The consortium will be led by researchers at Cornell University and Rensselaer Polytechnic Institute with the goal of transforming the way greenhouses operate in order to reduce electricity usage by up to seventy percent. The seven year, $5 million project is currently being funded by the New York State Energy Research and Development Authority in order to advance Governor Cuomo’s Clean Energy Standard that aims to have 50 percent of electricity come from renewable sources by 2030, satisfying requirements held by the Paris Climate Accords and the federal Clean Power Plan.

Plant physiology expert Dr. Tessa Pocock, senior research scientist at the Center for Lighting Enabled Systems and Applications, will lead Rensselaer’s portion of the investigation focusing primarily on systems engineering applications.

“The engineered LED lighting and sensing systems with advanced feedback control are being pioneered at LESA. Integrated with Cornell’s advanced greenhouse management technologies, GLASE has the potential to create a more sustainable and profitable greenhouse industry. The systems engineering expertise at LESA and the agriculture expertise at Cornell make this an ideal partnership,” said NYSERDA.

Dr. Neil Mattson, an associate professor in horticulture at Cornell’s College of Agriculture and Life Sciences, will be the principal investigator at Cornell, determining precise LED light conditions needed for tomatoes and strawberries, both commonly grown in commercial greenhouses. Mattson, who directs the Controlled Environmental Agriculture Group at Cornell CALS, said investment in energy-efficient greenhouse lighting will ensure New York’s leadership in local food production and that reactive LED lighting, much of which is currently being developed at Rensselaer, will enable optimal lighting conditions in greenhouses.

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New Consortium to Reduce Greenhouse Energy Use

Reposted from CALS News [2017-06-05]

GLASE team members include Neil Mattson, associate professor, SIPS; David de Villiers, research associate, SIPS; Kale Harbick, research associate, SIPS; Lou Albright, professor emeritus, Department of Biological and Environmental Engineering. Photo by Chris Kitchen / University Marketing.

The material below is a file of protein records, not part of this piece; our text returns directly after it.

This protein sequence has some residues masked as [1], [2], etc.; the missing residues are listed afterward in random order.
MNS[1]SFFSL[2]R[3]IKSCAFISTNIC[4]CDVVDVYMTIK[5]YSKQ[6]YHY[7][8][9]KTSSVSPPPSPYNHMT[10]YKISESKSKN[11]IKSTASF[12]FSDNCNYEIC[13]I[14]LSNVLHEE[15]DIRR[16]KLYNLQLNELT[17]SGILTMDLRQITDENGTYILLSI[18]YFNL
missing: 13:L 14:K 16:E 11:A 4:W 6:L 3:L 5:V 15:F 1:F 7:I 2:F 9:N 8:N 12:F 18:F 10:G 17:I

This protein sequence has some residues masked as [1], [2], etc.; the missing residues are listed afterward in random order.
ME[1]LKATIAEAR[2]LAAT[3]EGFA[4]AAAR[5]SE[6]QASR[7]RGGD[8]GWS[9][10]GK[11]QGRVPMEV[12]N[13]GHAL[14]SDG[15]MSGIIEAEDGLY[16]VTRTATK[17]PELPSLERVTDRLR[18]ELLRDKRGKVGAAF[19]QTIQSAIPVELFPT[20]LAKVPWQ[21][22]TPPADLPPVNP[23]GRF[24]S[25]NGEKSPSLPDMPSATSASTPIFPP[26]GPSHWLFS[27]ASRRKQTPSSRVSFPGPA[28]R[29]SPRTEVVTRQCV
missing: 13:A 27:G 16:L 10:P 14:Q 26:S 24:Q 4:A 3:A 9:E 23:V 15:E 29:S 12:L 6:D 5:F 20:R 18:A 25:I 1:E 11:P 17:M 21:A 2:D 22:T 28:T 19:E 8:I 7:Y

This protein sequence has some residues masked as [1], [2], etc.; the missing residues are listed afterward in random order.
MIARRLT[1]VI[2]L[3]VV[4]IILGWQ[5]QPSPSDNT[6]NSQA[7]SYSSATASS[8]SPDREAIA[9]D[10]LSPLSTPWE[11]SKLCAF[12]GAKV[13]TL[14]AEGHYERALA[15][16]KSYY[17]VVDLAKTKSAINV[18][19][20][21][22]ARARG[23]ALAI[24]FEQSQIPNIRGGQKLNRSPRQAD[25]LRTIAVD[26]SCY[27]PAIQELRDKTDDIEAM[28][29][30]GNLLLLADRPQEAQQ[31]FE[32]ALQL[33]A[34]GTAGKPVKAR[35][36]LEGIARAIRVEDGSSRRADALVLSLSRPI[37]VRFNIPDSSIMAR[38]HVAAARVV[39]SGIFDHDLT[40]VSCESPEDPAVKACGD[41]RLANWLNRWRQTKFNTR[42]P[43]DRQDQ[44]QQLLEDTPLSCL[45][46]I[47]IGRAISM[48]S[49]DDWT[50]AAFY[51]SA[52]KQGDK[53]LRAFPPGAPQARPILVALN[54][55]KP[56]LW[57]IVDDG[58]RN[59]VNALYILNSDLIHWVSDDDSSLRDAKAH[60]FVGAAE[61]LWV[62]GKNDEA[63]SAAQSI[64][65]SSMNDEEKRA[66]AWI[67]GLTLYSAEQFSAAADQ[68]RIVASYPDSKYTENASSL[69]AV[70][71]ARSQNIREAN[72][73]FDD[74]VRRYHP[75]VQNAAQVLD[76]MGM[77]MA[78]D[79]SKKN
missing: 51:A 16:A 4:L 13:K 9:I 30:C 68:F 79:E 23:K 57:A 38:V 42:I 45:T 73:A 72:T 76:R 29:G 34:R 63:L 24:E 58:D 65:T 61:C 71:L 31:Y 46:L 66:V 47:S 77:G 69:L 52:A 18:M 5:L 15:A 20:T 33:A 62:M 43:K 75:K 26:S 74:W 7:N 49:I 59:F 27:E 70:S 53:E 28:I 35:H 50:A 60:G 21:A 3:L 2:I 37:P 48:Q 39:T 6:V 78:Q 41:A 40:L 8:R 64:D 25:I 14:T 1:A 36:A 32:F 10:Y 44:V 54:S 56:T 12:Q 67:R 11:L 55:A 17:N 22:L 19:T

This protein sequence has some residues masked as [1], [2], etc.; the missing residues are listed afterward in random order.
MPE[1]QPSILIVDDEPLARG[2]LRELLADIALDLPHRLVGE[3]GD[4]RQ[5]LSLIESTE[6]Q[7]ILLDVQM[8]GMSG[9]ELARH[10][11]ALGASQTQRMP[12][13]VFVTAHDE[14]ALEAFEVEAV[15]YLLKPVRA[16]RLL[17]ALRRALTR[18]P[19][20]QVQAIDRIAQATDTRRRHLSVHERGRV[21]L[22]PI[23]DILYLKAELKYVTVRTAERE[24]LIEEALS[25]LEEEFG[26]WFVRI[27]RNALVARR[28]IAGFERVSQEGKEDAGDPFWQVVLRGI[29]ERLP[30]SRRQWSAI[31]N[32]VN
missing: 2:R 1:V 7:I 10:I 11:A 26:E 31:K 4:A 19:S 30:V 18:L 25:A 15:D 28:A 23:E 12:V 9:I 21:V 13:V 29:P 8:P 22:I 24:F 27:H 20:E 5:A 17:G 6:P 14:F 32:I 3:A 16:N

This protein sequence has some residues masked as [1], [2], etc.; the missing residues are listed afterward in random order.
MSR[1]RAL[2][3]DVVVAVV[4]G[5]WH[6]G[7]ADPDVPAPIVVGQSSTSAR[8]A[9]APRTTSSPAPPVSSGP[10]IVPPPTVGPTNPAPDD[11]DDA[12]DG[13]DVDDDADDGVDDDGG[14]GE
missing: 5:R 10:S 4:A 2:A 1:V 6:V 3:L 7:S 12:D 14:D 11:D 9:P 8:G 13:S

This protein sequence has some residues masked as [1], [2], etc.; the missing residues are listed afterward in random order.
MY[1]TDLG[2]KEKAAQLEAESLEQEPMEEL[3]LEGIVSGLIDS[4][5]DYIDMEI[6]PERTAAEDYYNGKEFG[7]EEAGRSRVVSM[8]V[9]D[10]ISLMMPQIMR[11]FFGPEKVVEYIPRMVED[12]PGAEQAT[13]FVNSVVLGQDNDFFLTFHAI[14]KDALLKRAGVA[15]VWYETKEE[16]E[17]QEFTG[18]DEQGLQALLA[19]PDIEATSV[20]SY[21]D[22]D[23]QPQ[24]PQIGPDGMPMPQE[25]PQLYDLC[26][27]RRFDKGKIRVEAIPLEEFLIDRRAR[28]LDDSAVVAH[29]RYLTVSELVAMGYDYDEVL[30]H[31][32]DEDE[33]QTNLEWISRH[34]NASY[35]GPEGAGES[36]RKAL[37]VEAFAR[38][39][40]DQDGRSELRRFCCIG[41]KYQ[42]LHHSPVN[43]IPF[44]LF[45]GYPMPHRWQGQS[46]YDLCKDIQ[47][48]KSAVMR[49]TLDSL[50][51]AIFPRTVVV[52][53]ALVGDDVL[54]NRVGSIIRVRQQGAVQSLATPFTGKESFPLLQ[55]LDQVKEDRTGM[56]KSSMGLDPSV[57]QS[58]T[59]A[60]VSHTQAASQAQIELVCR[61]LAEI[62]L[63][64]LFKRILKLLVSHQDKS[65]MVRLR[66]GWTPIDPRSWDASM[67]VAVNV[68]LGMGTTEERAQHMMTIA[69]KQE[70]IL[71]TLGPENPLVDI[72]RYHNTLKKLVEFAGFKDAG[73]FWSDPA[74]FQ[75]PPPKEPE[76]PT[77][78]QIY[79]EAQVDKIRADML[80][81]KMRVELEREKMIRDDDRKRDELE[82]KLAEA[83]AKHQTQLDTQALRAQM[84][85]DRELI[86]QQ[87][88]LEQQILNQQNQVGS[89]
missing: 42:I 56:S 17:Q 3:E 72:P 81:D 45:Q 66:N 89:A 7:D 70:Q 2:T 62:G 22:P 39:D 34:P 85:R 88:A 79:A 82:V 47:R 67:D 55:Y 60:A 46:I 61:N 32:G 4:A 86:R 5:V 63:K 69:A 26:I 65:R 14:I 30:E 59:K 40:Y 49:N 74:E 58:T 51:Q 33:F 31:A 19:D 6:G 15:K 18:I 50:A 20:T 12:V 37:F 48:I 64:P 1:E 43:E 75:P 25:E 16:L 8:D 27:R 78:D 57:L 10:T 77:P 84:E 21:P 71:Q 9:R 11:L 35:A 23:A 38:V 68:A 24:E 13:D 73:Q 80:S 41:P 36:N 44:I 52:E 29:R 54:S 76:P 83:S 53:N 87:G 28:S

GLASE team members include Neil Mattson, associate professor, SIPS; David de Villiers, research associate, SIPS; Kale Harbick, research associate, SIPS; Lou Albright, professor emeritus, Department of Biological and Environmental Engineering. Photo by Chris Kitchen / University Marketing.

New York greenhouses are increasingly tasked to do two things seemingly at odds with one another: match consumer appetite for increased local vegetable production while dramatically reducing overall energy consumption.

A public-private consortium led by researchers at Cornell and Rensselaer Polytechnic Institute (RPI) is poised to accomplish both. The Greenhouse Lighting and Systems Engineering (GLASE) consortium announced June 5 will transform the way greenhouses operate to reduce electricity use for lighting by up to 70 percent.

NYS Agriculture and Markets commissioner Richard Ball, Mattson, and RPI collaborator Tessa Pocock at the GLASE consortium announcement June 5.

NYS Department of Agriculture and Markets commissioner Richard Ball, Mattson, and RPI photobiologist Tessa Pocock at the GLASE consortium announcement June 5.

Led by Neil Mattson, associate professor in the Horticulture Section of the School of Integrative Plant Science, and his collaborators at RPI, GLASE demonstrates a holistic greenhouse energy management system that integrates control of LED lighting, carbon dioxide supplementation, ventilation and humidity.